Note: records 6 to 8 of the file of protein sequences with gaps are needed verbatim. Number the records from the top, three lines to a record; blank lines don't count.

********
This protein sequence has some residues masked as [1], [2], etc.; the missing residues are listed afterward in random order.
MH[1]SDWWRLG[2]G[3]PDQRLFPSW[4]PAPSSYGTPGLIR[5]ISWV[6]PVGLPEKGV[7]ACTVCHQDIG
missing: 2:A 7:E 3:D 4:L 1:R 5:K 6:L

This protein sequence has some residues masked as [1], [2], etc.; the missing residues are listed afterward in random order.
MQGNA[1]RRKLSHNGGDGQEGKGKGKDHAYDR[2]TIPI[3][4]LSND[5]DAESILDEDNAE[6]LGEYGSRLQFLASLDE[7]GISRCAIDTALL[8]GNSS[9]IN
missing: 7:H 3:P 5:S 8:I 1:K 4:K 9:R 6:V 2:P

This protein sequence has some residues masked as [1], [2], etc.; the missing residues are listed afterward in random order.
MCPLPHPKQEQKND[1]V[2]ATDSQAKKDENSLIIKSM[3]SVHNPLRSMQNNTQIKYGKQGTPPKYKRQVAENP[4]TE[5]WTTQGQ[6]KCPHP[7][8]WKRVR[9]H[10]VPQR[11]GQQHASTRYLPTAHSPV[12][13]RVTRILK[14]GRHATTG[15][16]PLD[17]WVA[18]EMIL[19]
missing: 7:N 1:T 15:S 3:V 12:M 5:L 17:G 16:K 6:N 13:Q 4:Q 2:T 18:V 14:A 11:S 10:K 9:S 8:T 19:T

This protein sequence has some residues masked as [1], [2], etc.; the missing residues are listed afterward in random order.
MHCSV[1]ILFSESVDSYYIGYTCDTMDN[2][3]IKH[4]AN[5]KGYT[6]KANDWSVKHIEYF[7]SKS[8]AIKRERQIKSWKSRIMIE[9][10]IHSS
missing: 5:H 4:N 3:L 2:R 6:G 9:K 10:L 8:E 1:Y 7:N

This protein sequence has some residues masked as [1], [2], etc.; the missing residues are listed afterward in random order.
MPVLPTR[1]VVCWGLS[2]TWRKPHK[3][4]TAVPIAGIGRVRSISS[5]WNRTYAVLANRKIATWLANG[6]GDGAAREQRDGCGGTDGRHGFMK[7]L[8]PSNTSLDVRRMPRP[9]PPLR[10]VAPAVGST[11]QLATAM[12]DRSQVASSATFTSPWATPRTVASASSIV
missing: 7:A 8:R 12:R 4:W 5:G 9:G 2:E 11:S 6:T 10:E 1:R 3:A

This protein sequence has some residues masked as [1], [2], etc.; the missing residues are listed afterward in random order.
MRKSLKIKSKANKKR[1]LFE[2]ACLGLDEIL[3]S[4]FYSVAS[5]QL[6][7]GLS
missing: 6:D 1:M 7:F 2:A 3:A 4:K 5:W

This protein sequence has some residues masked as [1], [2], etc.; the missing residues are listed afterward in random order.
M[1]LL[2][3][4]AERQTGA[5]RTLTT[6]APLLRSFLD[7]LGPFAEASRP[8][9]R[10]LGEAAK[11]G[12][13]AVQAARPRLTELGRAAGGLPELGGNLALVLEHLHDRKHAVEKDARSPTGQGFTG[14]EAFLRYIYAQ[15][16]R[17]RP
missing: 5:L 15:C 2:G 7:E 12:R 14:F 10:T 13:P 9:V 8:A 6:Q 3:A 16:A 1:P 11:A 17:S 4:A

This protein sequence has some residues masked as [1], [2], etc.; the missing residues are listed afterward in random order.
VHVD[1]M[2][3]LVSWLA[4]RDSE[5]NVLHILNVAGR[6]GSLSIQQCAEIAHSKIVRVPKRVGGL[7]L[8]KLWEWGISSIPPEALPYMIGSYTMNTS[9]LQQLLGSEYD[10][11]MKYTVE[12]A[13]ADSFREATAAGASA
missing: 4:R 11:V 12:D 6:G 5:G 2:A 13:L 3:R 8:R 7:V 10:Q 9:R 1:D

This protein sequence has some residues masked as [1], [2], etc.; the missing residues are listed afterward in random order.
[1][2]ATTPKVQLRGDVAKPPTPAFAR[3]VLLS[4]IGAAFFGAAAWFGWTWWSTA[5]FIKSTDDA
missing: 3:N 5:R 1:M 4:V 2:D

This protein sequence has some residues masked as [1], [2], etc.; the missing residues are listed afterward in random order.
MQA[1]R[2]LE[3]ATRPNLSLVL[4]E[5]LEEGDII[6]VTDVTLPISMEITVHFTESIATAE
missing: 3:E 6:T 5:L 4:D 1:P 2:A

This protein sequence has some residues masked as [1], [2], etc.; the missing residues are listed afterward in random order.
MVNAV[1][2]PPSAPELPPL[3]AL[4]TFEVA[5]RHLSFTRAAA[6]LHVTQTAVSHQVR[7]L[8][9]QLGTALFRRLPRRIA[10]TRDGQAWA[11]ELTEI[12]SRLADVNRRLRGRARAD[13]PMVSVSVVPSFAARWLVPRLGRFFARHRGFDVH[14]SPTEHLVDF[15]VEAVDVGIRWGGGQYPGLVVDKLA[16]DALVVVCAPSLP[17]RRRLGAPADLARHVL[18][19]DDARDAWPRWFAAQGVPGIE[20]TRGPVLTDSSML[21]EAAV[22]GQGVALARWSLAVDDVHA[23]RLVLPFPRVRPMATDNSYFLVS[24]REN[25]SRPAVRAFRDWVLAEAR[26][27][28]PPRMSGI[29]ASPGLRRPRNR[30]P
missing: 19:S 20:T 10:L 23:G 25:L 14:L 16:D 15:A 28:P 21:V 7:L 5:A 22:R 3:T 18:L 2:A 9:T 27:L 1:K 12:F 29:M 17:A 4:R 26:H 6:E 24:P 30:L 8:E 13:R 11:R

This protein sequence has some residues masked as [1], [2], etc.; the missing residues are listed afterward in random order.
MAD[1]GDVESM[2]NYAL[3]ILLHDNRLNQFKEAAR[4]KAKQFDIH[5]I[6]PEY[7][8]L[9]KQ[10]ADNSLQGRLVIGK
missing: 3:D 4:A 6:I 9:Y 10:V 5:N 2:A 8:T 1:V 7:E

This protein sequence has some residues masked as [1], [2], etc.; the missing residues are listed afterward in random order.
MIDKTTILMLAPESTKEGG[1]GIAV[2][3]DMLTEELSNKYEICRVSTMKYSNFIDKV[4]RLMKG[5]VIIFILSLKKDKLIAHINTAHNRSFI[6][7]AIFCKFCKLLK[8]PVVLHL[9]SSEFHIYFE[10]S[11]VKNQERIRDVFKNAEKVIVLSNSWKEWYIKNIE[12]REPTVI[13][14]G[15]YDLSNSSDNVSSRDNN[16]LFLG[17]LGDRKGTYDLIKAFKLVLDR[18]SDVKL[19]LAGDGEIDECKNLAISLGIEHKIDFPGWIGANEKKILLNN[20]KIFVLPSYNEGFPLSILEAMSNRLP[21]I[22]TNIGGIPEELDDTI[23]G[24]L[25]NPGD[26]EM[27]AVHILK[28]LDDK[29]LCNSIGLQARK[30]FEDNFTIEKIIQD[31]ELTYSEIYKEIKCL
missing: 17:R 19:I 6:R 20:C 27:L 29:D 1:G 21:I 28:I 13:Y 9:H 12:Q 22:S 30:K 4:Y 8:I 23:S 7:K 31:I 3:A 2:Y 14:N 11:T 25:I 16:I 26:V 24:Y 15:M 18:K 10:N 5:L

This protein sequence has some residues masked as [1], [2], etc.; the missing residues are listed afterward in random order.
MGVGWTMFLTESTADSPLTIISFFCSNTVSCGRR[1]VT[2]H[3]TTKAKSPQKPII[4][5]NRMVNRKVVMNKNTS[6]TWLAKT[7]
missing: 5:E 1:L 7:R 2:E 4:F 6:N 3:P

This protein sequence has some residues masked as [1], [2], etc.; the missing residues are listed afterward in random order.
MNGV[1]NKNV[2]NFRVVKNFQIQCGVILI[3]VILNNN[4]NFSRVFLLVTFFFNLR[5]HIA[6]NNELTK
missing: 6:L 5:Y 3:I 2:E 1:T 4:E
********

This protein sequence has some residues masked as [1], [2], etc.; the missing residues are listed afterward in random order.
MRKSLKIKSKANKKR[1]LFE[2]ACLGLDEIL[3]S[4]FYSVAS[5]QL[6][7]GLS
missing: 6:D 1:M 7:F 2:A 3:A 4:K 5:W

This protein sequence has some residues masked as [1], [2], etc.; the missing residues are listed afterward in random order.
M[1]LL[2][3][4]AERQTGA[5]RTLTT[6]APLLRSFLD[7]LGPFAEASRP[8][9]R[10]LGEAAK[11]G[12][13]AVQAARPRLTELGRAAGGLPELGGNLALVLEHLHDRKHAVEKDARSPTGQGFTG[14]EAFLRYIYAQ[15][16]R[17]RP
missing: 5:L 15:C 2:G 7:E 12:R 14:F 10:T 13:P 9:V 8:A 6:Q 3:A 16:A 1:P 11:A 17:S 4:A

This protein sequence has some residues masked as [1], [2], etc.; the missing residues are listed afterward in random order.
VHVD[1]M[2][3]LVSWLA[4]RDSE[5]NVLHILNVAGR[6]GSLSIQQCAEIAHSKIVRVPKRVGGL[7]L[8]KLWEWGISSIPPEALPYMIGSYTMNTS[9]LQQLLGSEYD[10][11]MKYTVE[12]A[13]ADSFREATAAGASA
missing: 4:R 11:V 12:D 6:G 5:G 2:A 13:L 3:R 8:R 7:V 10:Q 9:R 1:D